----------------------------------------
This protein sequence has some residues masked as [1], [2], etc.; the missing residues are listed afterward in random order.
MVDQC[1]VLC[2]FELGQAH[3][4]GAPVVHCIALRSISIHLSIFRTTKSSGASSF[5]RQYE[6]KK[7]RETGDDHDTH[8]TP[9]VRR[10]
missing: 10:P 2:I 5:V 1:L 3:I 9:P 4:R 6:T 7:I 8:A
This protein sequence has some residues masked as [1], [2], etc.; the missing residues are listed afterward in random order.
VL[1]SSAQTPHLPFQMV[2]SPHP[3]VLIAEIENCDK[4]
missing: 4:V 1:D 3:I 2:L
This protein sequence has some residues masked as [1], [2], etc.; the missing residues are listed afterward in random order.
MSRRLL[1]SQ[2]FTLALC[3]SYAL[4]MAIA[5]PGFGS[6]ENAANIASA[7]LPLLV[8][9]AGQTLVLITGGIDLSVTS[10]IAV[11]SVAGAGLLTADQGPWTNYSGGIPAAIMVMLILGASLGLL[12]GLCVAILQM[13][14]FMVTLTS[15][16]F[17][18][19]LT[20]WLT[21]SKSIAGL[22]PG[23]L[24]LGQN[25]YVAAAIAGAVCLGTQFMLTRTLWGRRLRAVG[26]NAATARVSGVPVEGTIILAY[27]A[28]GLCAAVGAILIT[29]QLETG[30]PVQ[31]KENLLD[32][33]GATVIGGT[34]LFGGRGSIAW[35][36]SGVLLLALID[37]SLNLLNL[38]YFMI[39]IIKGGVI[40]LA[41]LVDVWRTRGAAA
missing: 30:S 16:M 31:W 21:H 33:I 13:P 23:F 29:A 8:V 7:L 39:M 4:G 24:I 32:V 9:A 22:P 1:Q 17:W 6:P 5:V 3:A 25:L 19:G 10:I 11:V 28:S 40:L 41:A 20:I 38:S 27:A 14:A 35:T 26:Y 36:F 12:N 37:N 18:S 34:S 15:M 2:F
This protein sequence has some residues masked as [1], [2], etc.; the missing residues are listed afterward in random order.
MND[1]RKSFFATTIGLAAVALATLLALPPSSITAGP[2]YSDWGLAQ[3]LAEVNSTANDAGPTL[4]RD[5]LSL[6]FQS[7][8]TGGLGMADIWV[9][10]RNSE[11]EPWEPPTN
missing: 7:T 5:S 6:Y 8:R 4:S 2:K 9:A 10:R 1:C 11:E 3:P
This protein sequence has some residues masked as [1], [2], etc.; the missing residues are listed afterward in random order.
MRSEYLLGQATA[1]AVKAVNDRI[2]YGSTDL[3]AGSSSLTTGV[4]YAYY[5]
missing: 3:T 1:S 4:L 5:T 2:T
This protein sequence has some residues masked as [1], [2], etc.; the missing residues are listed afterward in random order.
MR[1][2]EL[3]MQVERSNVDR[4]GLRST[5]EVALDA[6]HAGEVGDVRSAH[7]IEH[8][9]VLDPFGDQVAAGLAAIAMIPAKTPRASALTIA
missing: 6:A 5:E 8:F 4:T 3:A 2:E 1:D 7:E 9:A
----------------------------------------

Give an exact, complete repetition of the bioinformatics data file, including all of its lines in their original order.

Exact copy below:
This protein sequence has some residues masked as [1], [2], etc.; the missing residues are listed afterward in random order.
MVDQC[1]VLC[2]FELGQAH[3][4]GAPVVHCIALRSISIHLSIFRTTKSSGASSF[5]RQYE[6]KK[7]RETGDDHDTH[8]TP[9]VRR[10]
missing: 10:P 2:I 5:V 1:L 3:I 9:P 4:R 6:T 7:I 8:A
This protein sequence has some residues masked as [1], [2], etc.; the missing residues are listed afterward in random order.
VL[1]SSAQTPHLPFQMV[2]SPHP[3]VLIAEIENCDK[4]
missing: 4:V 1:D 3:I 2:L
This protein sequence has some residues masked as [1], [2], etc.; the missing residues are listed afterward in random order.
MSRRLL[1]SQ[2]FTLALC[3]SYAL[4]MAIA[5]PGFGS[6]ENAANIASA[7]LPLLV[8][9]AGQTLVLITGGIDLSVTS[10]IAV[11]SVAGAGLLTADQGPWTNYSGGIPAAIMVMLILGASLGLL[12]GLCVAILQM[13][14]FMVTLTS[15][16]F[17][18][19]LT[20]WLT[21]SKSIAGL[22]PG[23]L[24]LGQN[25]YVAAAIAGAVCLGTQFMLTRTLWGRRLRAVG[26]NAATARVSGVPVEGTIILAY[27]A[28]GLCAAVGAILIT[29]QLETG[30]PVQ[31]KENLLD[32][33]GATVIGGT[34]LFGGRGSIAW[35][36]SGVLLLALID[37]SLNLLNL[38]YFMI[39]IIKGGVI[40]LA[41]LVDVWRTRGAAA
missing: 30:S 16:M 31:W 21:H 33:I 13:P 23:F 29:A 8:V 7:L 39:M 4:G 24:I 32:V 9:A 22:P 1:Q 17:W 6:P 5:V 3:A 25:L 19:G 10:I 11:V 28:S 40:L 41:A 20:I 38:S 27:A 14:A 35:T 26:Y 36:F 12:N 37:N 18:S 34:S 15:M 2:F
This protein sequence has some residues masked as [1], [2], etc.; the missing residues are listed afterward in random order.
MND[1]RKSFFATTIGLAAVALATLLALPPSSITAGP[2]YSDWGLAQ[3]LAEVNSTANDAGPTL[4]RD[5]LSL[6]FQS[7][8]TGGLGMADIWV[9][10]RNSE[11]EPWEPPTN
missing: 7:T 5:S 6:Y 8:R 4:S 2:K 9:A 10:R 1:C 11:E 3:P
This protein sequence has some residues masked as [1], [2], etc.; the missing residues are listed afterward in random order.
MRSEYLLGQATA[1]AVKAVNDRI[2]YGSTDL[3]AGSSSLTTGV[4]YAYY[5]
missing: 3:T 1:S 4:L 5:T 2:T
This protein sequence has some residues masked as [1], [2], etc.; the missing residues are listed afterward in random order.
MR[1][2]EL[3]MQVERSNVDR[4]GLRST[5]EVALDA[6]HAGEVGDVRSAH[7]IEH[8][9]VLDPFGDQVAAGLAAIAMIPAKTPRASALTIA
missing: 6:A 5:E 8:F 4:T 3:A 2:E 1:D 7:E 9:A